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Original Investigation
September 2017

Association Between Birth in a High Stroke Mortality State, Race, and Risk of Dementia

Author Affiliations
  • 1Division of Research, Kaiser Permanente, Oakland, California
  • 2Department of Epidemiology and Biostatistics, University of California, San Francisco
  • 3Department of Epidemiology, Fielding School of Public Health, University of California, Los Angeles
JAMA Neurol. 2017;74(9):1056-1062. doi:10.1001/jamaneurol.2017.1553
Key Points

Question  Is birth in a state with high stroke mortality associated with dementia risk in a cohort of individuals who all subsequently resided outside of those states?

Findings  In this cohort study, among 7423 Northern California residents with equal access to health care, dementia risk was approximately 27% higher among those born in high stroke mortality states compared with elsewhere. Compared with nonblack persons born outside of high stroke mortality states, black individuals born in a high stroke mortality state had the highest dementia risk, followed by black individuals not born in a high stroke mortality state, and lastly nonblack persons born in a high stroke mortality state.

Meaning  Racial inequalities in dementia may partially reflect geographic patterning of early-life exposures.

Abstract

Importance  Birth in a group of predominantly southern US states is robustly linked to increased stroke risk. Given the role of cerebrovascular disease in dementia risk, geographic patterning may also occur for dementia incidence.

Objective  To determine whether birth in 9 high stroke mortality states (HSMSs) is associated with dementia in a diverse cohort of individuals living in Northern California.

Design, Setting, and Participants  An observational cohort study included 7423 members of Kaiser Permanente Northern California (KPNC), an integrated health care delivery system, with health survey and clinical examination data available. Data were collected between 1964 and 1973 when the individuals were middle-aged and 1996 and 2015 when participants were in later life.

Exposures  Self-reported state of birth in an HSMS (top quintile of states for stroke mortality).

Main Outcomes and Measures  Dementia diagnoses obtained from electronic health records from January 1, 1996, to October 15, 2015. Place of birth, race, educational level, and midlife vascular risk factors data were collected between 1964 and 1973.

Results  Of the 7423 persons included in the analysis, 4049 (54.5%) were women; 1354 (18.2%) were black. The mean (SD) age of study participants at their first visit between 1963 and 1974 was 42.94 (1.73) years and mean (SD) age at the beginning of follow-up for dementia in 1996 was 71.14 (2.72) years. Dementia was diagnosed in 2254 (30.4%) of the participants and was more common among those born in an HSMS than those born outside of one (455 [39.0%] vs 1799 [28.8%]). Birth in an HSMS was 9.6 times more common for black participants (795 [58.7%]) than nonblack participants (371 [6.1%]). Overall, birth in an HSMS was associated with a 28% higher risk of dementia (adjusted hazard ratio [aHR], 1.28; 95% CI, 1.13-1.46) adjusted for age, sex, and race. Compared with nonblack persons born outside of an HSMS, black individuals born in an HSMS had the highest dementia risk (aHR, 1.67; 95% CI, 1.48-1.88), followed by black individuals not born in an HSMS (aHR, 1.48; 95% CI, 1.28-1.72), and nonblack persons born in an HSMS had a 46% increased risk (aHR, 1.46; 95% CI, 1.23-1.74). Cumulative 20-year dementia risks at age 65 years were 30.13% (95% CI, 26.87%-32.93%) and 21.80% (95% CI, 20.51%-22.91%) for individuals born in and outside an HSMS, respectively.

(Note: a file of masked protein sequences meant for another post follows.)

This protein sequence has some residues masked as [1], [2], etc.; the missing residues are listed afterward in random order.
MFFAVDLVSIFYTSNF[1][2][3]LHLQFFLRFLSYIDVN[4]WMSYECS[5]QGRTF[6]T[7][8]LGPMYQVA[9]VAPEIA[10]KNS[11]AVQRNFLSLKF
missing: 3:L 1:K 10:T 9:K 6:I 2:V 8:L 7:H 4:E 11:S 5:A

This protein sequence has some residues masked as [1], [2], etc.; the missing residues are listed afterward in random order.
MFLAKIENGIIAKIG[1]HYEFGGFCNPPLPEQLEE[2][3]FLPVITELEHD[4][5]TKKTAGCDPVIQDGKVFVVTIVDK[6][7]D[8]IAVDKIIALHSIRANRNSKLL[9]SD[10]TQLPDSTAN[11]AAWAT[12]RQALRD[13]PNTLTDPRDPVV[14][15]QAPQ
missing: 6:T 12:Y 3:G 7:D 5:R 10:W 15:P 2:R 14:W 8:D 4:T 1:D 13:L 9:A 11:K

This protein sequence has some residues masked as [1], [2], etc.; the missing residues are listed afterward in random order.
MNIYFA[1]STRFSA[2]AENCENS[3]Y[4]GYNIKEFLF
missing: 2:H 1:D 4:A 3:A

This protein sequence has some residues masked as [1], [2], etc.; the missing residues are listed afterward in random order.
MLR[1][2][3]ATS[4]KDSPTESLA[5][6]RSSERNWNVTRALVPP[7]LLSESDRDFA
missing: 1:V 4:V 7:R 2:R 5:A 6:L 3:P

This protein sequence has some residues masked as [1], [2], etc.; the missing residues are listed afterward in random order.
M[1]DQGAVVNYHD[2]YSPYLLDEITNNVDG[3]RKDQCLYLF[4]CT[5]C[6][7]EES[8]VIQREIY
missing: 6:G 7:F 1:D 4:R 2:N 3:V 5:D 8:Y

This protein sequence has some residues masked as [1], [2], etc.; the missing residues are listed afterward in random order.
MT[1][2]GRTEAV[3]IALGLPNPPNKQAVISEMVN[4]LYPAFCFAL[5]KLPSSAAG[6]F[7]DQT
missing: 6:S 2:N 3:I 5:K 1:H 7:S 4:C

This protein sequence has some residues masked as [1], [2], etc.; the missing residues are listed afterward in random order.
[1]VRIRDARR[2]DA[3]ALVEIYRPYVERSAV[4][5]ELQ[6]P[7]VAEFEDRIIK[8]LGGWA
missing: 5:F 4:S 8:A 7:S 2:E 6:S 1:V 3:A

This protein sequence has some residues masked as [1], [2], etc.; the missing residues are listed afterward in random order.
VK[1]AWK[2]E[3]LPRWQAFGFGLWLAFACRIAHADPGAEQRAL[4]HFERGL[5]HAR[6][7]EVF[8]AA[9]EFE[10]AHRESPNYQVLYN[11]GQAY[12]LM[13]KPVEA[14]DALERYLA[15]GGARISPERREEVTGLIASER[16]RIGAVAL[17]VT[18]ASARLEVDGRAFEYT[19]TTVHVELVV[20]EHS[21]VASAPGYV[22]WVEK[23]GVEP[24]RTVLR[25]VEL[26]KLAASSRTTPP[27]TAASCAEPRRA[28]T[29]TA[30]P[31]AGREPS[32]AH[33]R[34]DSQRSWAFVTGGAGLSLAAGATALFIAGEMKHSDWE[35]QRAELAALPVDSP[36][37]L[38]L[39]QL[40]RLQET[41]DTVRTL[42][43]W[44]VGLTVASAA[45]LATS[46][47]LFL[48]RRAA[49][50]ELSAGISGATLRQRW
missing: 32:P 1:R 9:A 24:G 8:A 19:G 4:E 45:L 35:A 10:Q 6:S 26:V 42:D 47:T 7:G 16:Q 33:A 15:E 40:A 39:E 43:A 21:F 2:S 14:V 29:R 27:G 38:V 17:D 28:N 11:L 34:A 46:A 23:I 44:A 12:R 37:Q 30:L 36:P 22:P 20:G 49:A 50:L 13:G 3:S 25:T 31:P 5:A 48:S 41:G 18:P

Conclusions and Relevance  To our knowledge, this is the first study to date of place of birth and incident dementia and shows increased risk for individuals born in an HSMS, even though all participants subsequently resided in California. Birth in an HSMS was common among black participants. Place of birth has enduring consequences for dementia risk and may be a major contributor to racial disparities in dementia.

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